Monday, August 17, 2009

Arnold T. Schwab and literary research

I was reading the bibliography of a book I just received, The Shield of Achilles, War, Peace, and the Course of History by Philip Bobbitt. My mind wandered back to the time I was being taught how to do literary research. My professor was Arnold T. Schwab. He was working on a biography of Edward MacDowell. The entire class had to do “field work” which consisted of chasing down “leads” about MacDowell in libraries all over Southern California. I wondered if he had ever published that biography and went in search. Schwab was a fussy meticulous fellow – ruthless, when he found any of us misusing grammar or overlooking a typo. I was inspired to buy his book on James Gibbons Huneker and search it for typos, and subsequently tricked him – sort of – into allowing me to read in class the page numbers of the typos I had found in his book – right after he castigated the class about typos being inexcusable. He took it well, and copied down the list of typos I quoted to him. But his face had grown red. I wouldn’t have been surprised if he had take my effrontery out on me at grade time, but he didn’t.

The original of the following article has disappeared but I found it “cached”:

Library of Congress Acquires Arnold T. Schwab Archives

Collection Related to Work of Marian Nevins MacDowell

The Library of Congress has acquired the Arnold T. Schwab Collection, an archives of materials related to the life and work of Marian Nevins MacDowell, wife of composer Edward MacDowell (1860-1908) and founder of the MacDowell Colony in Peterborough, N.H. The collection was given to the Library by Professor Arnold T. Schwab of Westminster, Calif.; it reflects Professor Schwab's longtime interest in the MacDowell legacy. The Schwab gift joins the Music Division's "Edward and Marian MacDowell Collection" and the Manuscript Division's "Marian MacDowell" and "MacDowell Colony" collections, thereby making the Library of Congress the foremost center for study of the lives of these two important icons of American cultural history.

Dr. Schwab developed an interest in the MacDowells in the 1960s when he was working on a biography of the critic James G. Huneker, a great admirer of Edward MacDowell's music. He eventually gained access to the MacDowell papers and continued to collect letters and reminiscences about Mrs. MacDowell through the years. Because of his involvement with other writing projects, however, Dr. Schwab never was able to write the biography that he had planned.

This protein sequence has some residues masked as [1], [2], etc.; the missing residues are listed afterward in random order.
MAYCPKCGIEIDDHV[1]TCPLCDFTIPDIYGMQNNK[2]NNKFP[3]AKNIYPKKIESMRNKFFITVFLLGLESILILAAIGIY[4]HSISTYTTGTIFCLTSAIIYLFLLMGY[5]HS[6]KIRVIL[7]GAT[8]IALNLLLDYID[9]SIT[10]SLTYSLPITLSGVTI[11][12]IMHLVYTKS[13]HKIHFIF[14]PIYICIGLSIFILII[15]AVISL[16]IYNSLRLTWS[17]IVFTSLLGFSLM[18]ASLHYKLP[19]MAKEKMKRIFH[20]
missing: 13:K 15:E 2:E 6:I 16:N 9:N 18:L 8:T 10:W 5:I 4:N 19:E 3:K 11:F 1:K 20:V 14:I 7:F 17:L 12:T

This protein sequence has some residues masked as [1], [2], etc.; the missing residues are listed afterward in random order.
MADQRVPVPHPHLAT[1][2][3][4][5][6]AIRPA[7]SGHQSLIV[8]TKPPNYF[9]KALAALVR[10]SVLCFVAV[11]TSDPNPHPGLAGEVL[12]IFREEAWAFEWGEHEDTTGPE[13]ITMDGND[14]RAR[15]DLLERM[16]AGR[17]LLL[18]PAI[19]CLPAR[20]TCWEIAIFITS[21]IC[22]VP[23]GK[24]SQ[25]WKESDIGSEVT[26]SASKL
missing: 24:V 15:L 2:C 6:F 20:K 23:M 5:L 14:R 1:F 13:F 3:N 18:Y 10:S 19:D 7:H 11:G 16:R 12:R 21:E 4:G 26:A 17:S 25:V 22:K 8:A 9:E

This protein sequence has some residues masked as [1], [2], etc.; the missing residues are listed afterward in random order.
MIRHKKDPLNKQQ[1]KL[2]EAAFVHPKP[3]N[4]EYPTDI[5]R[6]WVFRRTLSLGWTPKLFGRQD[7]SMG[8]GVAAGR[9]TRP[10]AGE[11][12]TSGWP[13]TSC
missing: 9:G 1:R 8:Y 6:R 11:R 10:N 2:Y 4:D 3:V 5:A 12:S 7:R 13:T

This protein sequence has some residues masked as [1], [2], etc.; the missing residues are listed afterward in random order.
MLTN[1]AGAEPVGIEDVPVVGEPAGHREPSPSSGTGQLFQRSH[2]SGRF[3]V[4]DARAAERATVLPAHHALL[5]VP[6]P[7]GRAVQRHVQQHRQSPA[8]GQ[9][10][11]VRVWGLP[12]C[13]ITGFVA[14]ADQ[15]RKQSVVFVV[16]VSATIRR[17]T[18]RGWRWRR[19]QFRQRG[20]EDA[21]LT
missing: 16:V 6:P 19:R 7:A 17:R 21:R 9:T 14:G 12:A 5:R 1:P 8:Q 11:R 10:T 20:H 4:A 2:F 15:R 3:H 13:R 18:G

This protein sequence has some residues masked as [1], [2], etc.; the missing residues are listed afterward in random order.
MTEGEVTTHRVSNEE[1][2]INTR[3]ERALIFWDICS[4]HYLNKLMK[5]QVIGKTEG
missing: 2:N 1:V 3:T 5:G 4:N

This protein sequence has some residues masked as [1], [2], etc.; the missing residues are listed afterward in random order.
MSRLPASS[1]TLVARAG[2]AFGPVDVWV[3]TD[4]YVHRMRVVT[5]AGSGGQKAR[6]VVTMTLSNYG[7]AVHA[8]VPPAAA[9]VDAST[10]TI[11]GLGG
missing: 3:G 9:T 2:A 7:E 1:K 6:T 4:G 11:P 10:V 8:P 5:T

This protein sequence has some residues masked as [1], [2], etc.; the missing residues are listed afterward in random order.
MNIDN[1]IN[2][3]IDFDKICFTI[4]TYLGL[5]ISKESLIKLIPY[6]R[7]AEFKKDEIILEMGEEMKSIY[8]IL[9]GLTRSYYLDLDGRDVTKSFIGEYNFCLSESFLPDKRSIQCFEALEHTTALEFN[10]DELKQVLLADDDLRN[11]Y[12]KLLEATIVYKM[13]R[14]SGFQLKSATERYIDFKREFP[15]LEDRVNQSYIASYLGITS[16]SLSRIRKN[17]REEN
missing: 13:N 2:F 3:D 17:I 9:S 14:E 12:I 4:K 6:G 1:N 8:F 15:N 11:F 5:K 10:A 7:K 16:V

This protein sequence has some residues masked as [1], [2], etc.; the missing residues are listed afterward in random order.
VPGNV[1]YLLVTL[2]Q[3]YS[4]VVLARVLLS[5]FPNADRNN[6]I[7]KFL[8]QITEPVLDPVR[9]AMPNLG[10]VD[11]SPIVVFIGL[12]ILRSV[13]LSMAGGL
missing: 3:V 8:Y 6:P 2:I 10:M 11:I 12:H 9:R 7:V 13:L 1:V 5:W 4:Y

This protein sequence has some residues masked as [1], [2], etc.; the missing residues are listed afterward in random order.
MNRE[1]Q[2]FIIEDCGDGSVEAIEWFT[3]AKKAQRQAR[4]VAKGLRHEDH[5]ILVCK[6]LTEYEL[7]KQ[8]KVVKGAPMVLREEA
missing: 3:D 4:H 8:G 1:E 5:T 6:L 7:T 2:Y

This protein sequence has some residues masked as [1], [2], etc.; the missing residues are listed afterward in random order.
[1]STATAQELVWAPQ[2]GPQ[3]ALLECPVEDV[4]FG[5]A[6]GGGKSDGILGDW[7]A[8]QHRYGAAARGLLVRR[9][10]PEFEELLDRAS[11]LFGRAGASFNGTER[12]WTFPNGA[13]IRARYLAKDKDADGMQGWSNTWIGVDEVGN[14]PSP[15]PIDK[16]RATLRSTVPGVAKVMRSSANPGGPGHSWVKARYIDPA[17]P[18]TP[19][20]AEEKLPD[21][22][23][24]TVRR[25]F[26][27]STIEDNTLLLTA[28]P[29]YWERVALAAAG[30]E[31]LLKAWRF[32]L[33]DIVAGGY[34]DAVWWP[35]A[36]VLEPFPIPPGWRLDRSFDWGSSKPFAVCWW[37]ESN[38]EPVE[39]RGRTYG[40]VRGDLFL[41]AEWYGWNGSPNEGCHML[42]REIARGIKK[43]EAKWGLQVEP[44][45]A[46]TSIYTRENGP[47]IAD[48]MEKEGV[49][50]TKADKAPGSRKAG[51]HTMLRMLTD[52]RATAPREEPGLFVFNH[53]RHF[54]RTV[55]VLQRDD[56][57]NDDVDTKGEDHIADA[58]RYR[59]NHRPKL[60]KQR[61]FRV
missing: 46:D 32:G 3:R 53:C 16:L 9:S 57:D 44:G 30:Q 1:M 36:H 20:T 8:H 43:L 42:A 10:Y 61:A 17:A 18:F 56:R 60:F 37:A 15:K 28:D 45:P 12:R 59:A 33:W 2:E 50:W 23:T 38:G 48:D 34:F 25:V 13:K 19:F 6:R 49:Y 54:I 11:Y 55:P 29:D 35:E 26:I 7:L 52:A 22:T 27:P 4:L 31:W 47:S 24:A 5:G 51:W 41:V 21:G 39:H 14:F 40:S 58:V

"I decided, painfully, to give up the material so that I would be sure it would be preserved in what was already the largest public collection of MacDowelliana for the convenient use of some younger scholar who would have the energy to do what I wanted to do," wrote Dr. Schwab recently.

Marian Griswold Nevins, who was born in 1857, was an accomplished pianist when she met Edward MacDowell in Germany, where she had intended to study with Clara Schuman, wife of composer Robert Schumann. Instead, Nevins began her study with MacDowell and eventually married him. After spending time in Europe, the couple returned to the United States settling first in Boston and then in New York, where Edward MacDowell joined the faculty of Columbia University to establish its music department. Edward MacDowell was considered to be the most prominent and internationally recognized American composer of the era.

In 1896, the MacDowells bought a 75-acre farm in Peterborough, N.H., a place that they hoped would be a source of inspiration for the composer. A decline in Edward MacDowell's health, however, prompted them to transform the farm into a place where creative artists could find freedom to concentrate on their work - a goal that would consume Marian MacDowell until her death in 1956.

Included in the collection is an important assemblage of correspondence both to and from Edward and Marian MacDowell, reminiscences of Marian Nevins MacDowell by some of her friends and MacDowell Colonists, photographs and a large number of related materials.

Arnold T. Schwab, who was born in Los Angeles in 1922, received his A.B. from the University of California at Los Angeles, and his master's and doctorate degrees from Harvard University. For most of his career, he was professor of English at California State University, Long Beach; he retired in 1980. Dr. Schwab is the author of numerous scholarly articles, lectures and poems. He has also written several articles on Edward and Marian MacDowell and the MacDowell Colony.

The collection, comprising approximately 19,000 items, is available to researchers in the Performing Arts Reading Room in the Library's James Madison Building, located at 101 Independence Ave. S.E.

1 comment:

Anonymous said...

I stumbled upon your blog about Dr. Schwab after I had related to a friend an old story about doing field work for a demanding, perfectionist professor in the mid-sixties. My first assignment in his literary research class was the name of a person on a card (Fanny Ratchford) and the mission of trying to discover all I could about this person. No Internet in those days. How I fared, of course, would go a long ways in determining my grade. Fortunately, I thrived on such challenges and before long learned the woman's identity, her literary significance, and, most impressive to Dr. Schwab, her exact whereabouts in a Texas hospital and notes from my brief telephone conversation with her.